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When you receive your DNA paternity profiling test report, a conclusion will provide one of two statements: 1) This result provides (extremely/moderately) strong support in favour of paternity, or 2) This result excludes the alleged father as the biological father.

These conclusions are reached by AlphaBiolabs examining 25 short tandem repeat (STR) markers in the DNA profiles of the tested individuals. Each individual has two copies of each STR marker, known as alleles: one is inherited from the father and the other from the mother. These alleles at each STR marker are compared between the tested individuals. There will need to be a match with all STR markers tested for an inclusion of paternity.

The paternity index (PI) is a way of measuring the strength of a particular match based on the relative uniqueness of the allele observed. It is a statistical calculation that compares the DNA profiles obtained to an untested random individual within the general population. For example, if most people have the same allele at a particular location, the PI might be lower. If two tested individuals match at an allele, it could indeed be because of a parent–child relationship, but it could also be because most people match with this allele at this location. Conversely, if very few people have an allele at this location it’s rarer and the PI value would thus increase.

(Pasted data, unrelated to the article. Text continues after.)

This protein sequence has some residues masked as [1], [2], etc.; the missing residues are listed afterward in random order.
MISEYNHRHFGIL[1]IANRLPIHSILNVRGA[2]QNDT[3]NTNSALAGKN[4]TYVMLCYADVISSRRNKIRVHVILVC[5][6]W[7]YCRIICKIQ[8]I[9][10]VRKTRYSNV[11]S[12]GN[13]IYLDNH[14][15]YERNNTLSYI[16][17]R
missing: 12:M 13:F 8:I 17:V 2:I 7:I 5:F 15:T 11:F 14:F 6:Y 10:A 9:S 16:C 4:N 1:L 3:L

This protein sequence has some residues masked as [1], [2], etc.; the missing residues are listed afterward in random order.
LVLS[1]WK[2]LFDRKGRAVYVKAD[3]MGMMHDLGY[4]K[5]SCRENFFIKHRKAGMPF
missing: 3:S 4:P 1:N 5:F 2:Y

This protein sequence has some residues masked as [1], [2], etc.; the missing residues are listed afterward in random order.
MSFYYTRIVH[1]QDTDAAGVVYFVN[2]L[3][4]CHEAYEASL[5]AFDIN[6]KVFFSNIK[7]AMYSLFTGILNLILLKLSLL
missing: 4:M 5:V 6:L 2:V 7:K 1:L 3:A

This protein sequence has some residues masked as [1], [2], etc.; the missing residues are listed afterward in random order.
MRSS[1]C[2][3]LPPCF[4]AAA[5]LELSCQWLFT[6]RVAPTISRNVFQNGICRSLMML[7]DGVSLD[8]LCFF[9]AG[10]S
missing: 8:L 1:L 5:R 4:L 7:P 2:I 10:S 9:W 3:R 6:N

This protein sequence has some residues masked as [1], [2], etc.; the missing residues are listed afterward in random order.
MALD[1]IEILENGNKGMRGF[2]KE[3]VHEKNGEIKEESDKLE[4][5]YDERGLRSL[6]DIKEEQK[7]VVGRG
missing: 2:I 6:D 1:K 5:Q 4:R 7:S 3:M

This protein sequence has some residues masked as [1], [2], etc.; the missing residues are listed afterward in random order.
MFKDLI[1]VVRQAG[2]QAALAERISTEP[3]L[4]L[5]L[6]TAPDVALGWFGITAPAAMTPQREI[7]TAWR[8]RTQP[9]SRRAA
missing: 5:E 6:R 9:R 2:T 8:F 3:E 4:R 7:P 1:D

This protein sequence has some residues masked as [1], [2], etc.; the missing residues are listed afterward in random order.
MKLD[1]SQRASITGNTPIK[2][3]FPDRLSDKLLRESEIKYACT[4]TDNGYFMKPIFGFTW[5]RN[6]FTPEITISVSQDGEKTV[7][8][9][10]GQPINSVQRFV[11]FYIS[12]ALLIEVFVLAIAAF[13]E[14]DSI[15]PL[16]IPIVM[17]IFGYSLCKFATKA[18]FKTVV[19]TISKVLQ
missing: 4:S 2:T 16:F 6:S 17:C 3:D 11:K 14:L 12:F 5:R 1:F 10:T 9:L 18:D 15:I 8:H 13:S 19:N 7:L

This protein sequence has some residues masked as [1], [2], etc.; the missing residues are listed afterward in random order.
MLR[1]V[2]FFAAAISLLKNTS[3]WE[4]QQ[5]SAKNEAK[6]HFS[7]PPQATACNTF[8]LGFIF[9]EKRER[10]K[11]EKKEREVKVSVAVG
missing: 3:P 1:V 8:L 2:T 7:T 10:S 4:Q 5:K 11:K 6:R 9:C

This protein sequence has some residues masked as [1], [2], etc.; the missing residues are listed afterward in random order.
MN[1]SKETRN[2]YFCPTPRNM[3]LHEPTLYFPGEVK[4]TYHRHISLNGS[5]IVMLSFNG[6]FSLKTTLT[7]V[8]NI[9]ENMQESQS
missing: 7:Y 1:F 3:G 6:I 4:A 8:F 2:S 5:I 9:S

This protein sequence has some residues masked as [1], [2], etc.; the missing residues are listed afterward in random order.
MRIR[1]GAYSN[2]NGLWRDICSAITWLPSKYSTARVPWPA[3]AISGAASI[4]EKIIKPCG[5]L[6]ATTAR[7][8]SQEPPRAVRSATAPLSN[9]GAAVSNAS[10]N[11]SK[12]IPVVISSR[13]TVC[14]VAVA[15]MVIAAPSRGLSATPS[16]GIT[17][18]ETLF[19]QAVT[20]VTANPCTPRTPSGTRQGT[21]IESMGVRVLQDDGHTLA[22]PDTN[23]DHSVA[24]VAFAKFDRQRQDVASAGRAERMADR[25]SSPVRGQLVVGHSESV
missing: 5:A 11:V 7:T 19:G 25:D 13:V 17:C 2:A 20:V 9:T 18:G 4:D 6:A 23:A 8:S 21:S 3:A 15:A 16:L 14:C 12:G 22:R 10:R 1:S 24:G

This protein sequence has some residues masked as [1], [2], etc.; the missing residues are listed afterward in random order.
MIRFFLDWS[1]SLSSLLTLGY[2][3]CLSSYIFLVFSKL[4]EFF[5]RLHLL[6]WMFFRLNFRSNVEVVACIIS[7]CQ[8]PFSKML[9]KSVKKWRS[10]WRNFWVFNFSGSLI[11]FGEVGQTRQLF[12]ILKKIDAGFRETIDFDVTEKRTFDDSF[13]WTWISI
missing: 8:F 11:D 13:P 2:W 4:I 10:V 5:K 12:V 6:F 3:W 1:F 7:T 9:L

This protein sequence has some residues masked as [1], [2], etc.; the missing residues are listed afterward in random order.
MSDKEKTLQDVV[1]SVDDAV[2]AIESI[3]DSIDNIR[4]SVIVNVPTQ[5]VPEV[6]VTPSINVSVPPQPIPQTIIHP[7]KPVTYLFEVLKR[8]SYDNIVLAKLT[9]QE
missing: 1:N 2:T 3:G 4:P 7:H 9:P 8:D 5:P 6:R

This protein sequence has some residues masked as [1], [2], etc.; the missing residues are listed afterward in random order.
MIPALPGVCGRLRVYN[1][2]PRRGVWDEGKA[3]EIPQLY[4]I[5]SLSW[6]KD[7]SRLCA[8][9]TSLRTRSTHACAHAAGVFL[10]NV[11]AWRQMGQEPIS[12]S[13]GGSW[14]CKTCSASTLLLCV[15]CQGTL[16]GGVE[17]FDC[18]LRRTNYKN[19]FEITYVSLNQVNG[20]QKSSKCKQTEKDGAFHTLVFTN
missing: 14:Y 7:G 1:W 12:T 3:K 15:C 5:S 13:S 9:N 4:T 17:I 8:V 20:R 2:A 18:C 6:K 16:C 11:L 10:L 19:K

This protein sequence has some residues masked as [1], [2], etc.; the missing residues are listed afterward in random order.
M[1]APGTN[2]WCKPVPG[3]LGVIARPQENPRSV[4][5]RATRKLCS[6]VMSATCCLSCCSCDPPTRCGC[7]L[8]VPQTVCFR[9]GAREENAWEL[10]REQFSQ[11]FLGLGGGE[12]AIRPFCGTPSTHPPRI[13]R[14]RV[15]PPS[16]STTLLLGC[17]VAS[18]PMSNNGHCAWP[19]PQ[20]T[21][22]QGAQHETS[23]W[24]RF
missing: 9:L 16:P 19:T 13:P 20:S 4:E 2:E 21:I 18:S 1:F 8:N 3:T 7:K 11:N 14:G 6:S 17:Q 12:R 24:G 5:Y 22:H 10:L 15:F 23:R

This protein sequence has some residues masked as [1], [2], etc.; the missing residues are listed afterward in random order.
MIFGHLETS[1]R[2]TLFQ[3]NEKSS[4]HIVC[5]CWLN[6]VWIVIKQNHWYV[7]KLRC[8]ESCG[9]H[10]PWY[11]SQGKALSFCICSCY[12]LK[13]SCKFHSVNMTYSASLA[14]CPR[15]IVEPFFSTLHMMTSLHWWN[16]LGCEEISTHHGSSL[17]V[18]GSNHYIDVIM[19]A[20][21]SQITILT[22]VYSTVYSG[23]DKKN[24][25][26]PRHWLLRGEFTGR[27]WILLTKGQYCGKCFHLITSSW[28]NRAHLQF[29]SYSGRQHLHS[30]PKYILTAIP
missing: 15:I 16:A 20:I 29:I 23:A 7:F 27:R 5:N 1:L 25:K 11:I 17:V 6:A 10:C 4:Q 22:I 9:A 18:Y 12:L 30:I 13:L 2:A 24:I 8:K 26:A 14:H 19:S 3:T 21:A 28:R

The combined paternity index (CPI) is a calculation (the product of all paternity indices) that helps formulate the probability of paternity. If the CPI is greater than 1000, there is a match between the alleged father and child (support in favour of paternity). A CPI value greater than 1000 means that the probability of paternity is over 99%. If the CPI is zero, it is a non-match between the alleged father and child and means that the alleged father is excluded as being the biological father of the child.

The probability of paternity is calculated from the CPI and indicates the chance of paternity. In other words, it is the statistical probability of the alleged father being the child’s biological father and not any other man from the same ethnic group who may share a similar DNA profile by random chance. When the probability of paternity is 99.99% for example, this means that the alleged father is 99.99% more likely to be the biological father of the child than another man chosen at random from the same ethnic group.

More information can be found in a longer article on our Learning Centre.

If you have any queries or need further information on any of our DNA testing services, please call Customer Services on 0333 600 1300 (+44 1925 255 450) or email